The latest in curated commerce is Pinterest, a site that let's people "pin" interesting things they find online to thematic "bulletin boards." When those interesting things are products, its possible to make browsing the collections seem like shopping in a boutique. This helps consumers discover and share, which in turn elevates sales.
According to Mashable, Pinterest is becoming a significant referrer to retailer sites, especially fashion ones. With 7.5M users, 58% of which are women, this trend is expected to continue.
This is yet another consideration for any retailer's social strategy.
Wednesday Jan 11, 2012
Tuesday Jun 14, 2011
By David Dorf on Jun 14, 2011
Father's Day is coming, and if you're in the UK you can surf to the Marks & Spencer Facebook page to get some gift ideas. There, Zibaba has created a storefront showing lots of products appropriate for dads. You can browse the products and "like" the ones that stand out. If you click on the "shop now" button, you'll be taken the product page on the Marks & Spencer e-commerce site.
It seems the page can be easily updated for future events, so Father's Day is probably just the beginning. Although Zibaba claims to handle orders, M&S decided to send the customer to their e-commerce site to add the product to the cart. I guess this reduces the need for integration, and also allows the customer to purchase additional products not shown on the Facebook page.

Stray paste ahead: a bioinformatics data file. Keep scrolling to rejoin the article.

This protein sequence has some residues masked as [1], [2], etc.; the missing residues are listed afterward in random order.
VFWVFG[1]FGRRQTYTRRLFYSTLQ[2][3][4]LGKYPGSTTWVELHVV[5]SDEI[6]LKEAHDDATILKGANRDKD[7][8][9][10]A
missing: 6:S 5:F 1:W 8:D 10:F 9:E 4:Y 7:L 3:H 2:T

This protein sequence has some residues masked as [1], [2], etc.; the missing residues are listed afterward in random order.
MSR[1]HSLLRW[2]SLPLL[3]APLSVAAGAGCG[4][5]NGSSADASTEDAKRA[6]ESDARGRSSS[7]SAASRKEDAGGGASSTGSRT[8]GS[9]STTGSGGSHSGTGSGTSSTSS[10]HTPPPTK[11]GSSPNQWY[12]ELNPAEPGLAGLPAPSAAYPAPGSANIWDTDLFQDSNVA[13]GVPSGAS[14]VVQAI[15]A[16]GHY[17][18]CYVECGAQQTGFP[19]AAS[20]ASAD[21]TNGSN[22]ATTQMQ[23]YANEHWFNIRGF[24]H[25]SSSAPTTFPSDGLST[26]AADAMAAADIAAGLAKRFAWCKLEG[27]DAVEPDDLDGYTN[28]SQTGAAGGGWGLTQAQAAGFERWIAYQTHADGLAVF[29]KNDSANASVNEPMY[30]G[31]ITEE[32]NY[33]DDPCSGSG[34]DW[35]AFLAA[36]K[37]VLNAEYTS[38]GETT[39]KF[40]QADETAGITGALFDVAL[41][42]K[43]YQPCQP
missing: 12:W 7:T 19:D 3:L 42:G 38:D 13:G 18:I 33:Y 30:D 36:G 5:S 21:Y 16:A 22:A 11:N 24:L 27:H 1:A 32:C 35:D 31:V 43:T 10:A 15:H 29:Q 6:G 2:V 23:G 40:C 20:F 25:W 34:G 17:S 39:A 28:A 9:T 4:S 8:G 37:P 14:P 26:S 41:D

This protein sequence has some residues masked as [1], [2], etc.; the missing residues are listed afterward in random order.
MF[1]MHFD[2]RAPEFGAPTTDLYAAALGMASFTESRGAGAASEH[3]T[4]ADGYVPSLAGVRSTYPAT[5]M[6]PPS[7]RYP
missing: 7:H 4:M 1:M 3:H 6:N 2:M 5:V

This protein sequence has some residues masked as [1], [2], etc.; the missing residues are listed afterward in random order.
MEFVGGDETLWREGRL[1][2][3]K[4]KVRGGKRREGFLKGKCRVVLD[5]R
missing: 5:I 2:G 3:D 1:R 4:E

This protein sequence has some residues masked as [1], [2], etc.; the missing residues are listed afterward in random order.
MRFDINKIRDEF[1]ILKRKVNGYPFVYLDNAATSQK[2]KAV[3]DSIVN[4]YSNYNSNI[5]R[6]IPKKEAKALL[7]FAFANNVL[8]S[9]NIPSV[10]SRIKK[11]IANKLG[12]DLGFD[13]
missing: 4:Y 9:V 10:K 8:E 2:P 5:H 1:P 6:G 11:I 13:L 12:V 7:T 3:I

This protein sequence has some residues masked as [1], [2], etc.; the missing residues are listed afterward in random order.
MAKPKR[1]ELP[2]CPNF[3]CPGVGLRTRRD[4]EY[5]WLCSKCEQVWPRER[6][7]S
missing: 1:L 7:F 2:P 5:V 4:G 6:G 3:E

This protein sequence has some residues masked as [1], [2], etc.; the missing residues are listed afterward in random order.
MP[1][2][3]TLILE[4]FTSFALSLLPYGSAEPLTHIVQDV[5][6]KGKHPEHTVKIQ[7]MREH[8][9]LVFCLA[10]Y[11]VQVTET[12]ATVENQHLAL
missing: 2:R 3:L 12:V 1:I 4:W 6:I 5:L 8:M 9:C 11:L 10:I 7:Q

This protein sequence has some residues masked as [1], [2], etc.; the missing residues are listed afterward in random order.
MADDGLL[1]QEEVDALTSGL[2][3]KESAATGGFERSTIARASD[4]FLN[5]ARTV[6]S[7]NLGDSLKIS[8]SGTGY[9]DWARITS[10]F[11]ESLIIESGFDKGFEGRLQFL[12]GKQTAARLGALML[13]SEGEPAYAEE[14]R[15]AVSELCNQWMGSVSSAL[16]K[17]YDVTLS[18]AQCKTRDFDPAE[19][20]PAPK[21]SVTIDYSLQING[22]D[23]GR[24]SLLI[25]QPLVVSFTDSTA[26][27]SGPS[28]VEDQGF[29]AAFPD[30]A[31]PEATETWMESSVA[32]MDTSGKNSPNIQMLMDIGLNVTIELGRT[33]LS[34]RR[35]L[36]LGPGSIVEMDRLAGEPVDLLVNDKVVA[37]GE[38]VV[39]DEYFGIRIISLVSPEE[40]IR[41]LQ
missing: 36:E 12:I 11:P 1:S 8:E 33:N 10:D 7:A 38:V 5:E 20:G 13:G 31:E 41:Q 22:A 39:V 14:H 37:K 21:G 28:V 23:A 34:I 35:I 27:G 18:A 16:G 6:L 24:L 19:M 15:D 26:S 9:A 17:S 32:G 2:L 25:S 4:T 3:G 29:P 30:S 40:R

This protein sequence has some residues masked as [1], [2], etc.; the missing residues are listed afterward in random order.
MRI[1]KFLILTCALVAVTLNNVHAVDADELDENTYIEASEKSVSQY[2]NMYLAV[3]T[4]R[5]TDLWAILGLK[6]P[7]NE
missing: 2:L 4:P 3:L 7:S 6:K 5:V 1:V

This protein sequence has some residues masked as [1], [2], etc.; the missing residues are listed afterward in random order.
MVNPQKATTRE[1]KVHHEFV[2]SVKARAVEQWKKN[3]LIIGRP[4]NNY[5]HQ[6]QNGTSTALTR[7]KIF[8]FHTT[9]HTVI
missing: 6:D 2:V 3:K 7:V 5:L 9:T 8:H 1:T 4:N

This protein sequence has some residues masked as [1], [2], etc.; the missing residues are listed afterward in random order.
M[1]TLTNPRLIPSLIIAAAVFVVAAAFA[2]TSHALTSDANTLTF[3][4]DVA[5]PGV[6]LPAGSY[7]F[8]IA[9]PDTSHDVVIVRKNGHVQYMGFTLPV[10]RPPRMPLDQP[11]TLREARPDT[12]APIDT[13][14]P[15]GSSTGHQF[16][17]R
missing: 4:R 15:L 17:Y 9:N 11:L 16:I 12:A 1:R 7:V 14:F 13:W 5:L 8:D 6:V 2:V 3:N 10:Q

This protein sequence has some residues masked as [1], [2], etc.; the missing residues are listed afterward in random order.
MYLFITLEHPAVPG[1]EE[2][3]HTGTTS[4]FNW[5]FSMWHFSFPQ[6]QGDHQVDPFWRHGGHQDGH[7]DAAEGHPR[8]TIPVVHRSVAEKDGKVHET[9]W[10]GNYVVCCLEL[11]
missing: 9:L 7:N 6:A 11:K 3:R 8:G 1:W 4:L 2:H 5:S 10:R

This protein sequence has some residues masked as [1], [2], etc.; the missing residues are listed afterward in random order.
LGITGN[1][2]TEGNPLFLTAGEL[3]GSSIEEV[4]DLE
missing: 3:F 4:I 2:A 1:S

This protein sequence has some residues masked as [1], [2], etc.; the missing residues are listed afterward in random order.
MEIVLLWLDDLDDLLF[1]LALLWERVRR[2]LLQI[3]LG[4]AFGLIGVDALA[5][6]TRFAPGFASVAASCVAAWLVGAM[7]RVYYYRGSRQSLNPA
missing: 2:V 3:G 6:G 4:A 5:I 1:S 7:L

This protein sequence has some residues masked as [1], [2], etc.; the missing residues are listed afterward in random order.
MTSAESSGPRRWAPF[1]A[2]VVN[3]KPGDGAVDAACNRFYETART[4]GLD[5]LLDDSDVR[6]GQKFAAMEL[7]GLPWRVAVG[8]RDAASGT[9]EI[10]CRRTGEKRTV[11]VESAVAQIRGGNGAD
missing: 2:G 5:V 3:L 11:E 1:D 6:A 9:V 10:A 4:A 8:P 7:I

I'm just not sure their 300,000 fans will really use the page. Recreating a shopping page within Facebook just doesn't seem to attract shoppers. If you want to catch up with friends, visit Facebook; if you want to shop online, visit e-commerce sites. The best way to engage shoppers in a social setting is to post to their walls. Even when I liked a product on the M&S page, I didn't see anything in my newsfeed.
Facebook isn't a place for shopping -- its a place for conversations. And yes, some of the conversations can be about shopping, but that is better suited for the newsfeed. I just don't think M&S hit the mark with their Facebook page, but I guess time will tell.
Tuesday May 24, 2011
By David Dorf on May 24, 2011
Although the term "news feed optimization" has been around since 2007, I didn't realize its importance until talking with Wade Gerten of 8th Bridge. Getting people to Like your brand is only the first step. Next the brand must leverage that relationship, typically via the news feed. But without some work, those fans will never see what's posted in their news feed. That's where news feed optimization comes in. NFO is to Facebook as SEO is to Google.